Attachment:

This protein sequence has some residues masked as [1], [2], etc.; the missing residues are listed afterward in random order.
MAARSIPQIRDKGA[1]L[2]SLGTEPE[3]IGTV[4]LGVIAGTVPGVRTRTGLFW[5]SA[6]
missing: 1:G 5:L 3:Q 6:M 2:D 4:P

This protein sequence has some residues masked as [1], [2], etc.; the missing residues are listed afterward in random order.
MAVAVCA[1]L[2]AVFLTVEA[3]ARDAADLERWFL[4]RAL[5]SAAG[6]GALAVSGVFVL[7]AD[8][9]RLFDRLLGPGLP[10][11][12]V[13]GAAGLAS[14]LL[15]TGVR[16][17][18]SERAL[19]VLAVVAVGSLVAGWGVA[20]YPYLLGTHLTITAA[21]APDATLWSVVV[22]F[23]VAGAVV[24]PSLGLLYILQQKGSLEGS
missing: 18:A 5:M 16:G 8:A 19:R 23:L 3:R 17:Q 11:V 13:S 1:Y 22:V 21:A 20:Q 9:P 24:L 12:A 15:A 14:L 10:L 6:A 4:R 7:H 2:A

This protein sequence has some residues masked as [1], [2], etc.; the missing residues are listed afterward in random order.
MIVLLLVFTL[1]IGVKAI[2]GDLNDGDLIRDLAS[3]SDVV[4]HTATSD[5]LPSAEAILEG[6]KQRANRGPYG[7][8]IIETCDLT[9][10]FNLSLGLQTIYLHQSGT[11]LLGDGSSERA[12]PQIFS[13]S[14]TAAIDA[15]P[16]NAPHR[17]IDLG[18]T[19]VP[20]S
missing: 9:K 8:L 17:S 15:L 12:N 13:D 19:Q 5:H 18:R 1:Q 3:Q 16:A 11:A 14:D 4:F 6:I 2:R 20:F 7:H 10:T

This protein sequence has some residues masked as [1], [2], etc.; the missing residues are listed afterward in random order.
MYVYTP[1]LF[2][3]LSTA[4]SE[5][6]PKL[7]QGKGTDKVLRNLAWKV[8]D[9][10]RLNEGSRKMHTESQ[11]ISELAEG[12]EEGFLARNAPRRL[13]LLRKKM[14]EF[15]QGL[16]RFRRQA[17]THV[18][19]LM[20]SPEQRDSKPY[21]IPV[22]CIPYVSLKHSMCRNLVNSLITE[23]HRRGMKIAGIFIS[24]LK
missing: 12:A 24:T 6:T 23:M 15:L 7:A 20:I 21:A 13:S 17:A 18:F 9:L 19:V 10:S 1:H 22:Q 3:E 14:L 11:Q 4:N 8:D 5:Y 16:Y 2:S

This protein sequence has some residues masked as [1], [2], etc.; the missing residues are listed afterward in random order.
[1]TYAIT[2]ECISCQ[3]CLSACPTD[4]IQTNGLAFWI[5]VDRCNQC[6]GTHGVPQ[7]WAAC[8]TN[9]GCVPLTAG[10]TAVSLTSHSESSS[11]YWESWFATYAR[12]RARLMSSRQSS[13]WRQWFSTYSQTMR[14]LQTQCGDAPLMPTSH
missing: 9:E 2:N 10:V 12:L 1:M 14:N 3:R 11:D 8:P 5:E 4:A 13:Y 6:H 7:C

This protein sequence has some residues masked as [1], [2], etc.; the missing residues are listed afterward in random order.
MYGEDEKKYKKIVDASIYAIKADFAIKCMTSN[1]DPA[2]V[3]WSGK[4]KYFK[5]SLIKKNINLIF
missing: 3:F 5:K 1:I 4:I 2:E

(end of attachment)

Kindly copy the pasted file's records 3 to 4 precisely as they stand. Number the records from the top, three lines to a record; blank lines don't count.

This protein sequence has some residues masked as [1], [2], etc.; the missing residues are listed afterward in random order.
MIVLLLVFTL[1]IGVKAI[2]GDLNDGDLIRDLAS[3]SDVV[4]HTATSD[5]LPSAEAILEG[6]KQRANRGPYG[7][8]IIETCDLT[9][10]FNLSLGLQTIYLHQSGT[11]LLGDGSSERA[12]PQIFS[13]S[14]TAAIDA[15]P[16]NAPHR[17]IDLG[18]T[19]VP[20]S
missing: 9:K 8:L 17:S 15:L 12:N 13:D 19:Q 5:H 18:R 1:Q 3:Q 16:A 11:A 14:D 4:F 6:I 2:R 20:F 7:H 10:T

This protein sequence has some residues masked as [1], [2], etc.; the missing residues are listed afterward in random order.
MYVYTP[1]LF[2][3]LSTA[4]SE[5][6]PKL[7]QGKGTDKVLRNLAWKV[8]D[9][10]RLNEGSRKMHTESQ[11]ISELAEG[12]EEGFLARNAPRRL[13]LLRKKM[14]EF[15]QGL[16]RFRRQA[17]THV[18][19]LM[20]SPEQRDSKPY[21]IPV[22]CIPYVSLKHSMCRNLVNSLITE[23]HRRGMKIAGIFIS[24]LK
missing: 12:A 24:T 6:T 23:M 15:L 7:A 20:I 21:A 13:S 17:A 18:F 9:L 19:V 10:S 1:H 22:Q 3:E 14:L 11:Q 4:N 8:D 5:Y 16:Y 2:S